Wine professionals are a fickle bunch.
Once a sommelier darling, this Austrian white with a name (GROO-ner velt-LEEN-er) that sounds more like a biting Germanic insult than a wine, is pounding the pavement alone, while its former agents take other ingenues--like the oxidized whites of Jura--under their wings.
Still, despite being dropped like a hot, over-exposed potato, grüner or gru-vee (as it was patronizingly called in its late 90s/early 00s heyday) has lost none of its original appeal.
Beaming with lime zest, ruby red grapefruit, lemongrass, and white pepper, grüner wins over the sauvignon blanc crowd, but also charms the riesling set thanks to the taut, rocky backbone it gets from an upbringing in loamy soils near the old Danube.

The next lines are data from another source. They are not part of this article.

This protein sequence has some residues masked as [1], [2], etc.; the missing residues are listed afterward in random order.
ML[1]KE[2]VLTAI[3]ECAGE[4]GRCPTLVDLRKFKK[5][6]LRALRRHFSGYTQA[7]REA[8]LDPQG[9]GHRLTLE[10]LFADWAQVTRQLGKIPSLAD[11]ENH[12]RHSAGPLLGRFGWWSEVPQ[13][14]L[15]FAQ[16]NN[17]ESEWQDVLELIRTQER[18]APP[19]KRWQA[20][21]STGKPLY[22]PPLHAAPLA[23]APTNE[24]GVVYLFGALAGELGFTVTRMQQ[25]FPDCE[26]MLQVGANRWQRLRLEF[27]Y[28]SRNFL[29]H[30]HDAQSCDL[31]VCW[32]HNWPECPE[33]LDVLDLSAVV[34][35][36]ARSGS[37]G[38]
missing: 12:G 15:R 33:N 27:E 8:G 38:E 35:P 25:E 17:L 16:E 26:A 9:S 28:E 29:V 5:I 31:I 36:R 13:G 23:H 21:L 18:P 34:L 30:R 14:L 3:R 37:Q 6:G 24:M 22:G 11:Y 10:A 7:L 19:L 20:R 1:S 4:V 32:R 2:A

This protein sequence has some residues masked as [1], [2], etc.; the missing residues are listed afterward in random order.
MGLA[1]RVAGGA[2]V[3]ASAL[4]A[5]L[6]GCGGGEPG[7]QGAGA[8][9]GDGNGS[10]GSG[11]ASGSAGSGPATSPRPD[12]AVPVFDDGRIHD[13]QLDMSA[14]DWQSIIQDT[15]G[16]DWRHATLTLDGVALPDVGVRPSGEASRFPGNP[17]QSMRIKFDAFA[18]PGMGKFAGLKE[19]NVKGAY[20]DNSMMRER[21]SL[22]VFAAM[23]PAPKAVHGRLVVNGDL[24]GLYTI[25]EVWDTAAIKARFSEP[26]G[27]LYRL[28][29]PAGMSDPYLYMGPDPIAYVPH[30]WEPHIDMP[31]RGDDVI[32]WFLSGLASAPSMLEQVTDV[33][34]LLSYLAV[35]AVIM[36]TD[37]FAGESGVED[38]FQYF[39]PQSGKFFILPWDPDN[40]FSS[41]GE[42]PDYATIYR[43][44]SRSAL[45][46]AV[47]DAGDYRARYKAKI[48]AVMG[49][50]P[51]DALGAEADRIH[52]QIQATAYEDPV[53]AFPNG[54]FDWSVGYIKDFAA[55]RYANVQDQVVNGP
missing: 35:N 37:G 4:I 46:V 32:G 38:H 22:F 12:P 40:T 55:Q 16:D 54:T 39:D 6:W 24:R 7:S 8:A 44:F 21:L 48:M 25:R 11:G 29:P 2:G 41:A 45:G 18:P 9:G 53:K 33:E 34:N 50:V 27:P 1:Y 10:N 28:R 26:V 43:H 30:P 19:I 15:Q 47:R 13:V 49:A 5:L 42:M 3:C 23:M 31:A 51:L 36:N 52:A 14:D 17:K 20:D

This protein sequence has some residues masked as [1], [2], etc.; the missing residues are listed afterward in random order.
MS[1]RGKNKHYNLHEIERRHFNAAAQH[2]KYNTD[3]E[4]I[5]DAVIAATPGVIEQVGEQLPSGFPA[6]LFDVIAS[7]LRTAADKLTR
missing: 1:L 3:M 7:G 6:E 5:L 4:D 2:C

(Buttered popcorn chardonnay lovers need not apply.)
Foods of all kinds--anything you might squeeze a lemon onto--shine on grüner's arm.
It's even surprisingly congenial with spring's two biggest problem children--artichokes and asparagus--which leave most other wines tasting saccharine and tinny.
Grüner's affordability may well have played a part in its fall from grace on restaurant wine lists.
Just all the more reason to stock up on it as a spring and summer porch-pounder.
In fact, the 1L bottles priced under $13 ought to earn grüner that household name--scary umlaut and all.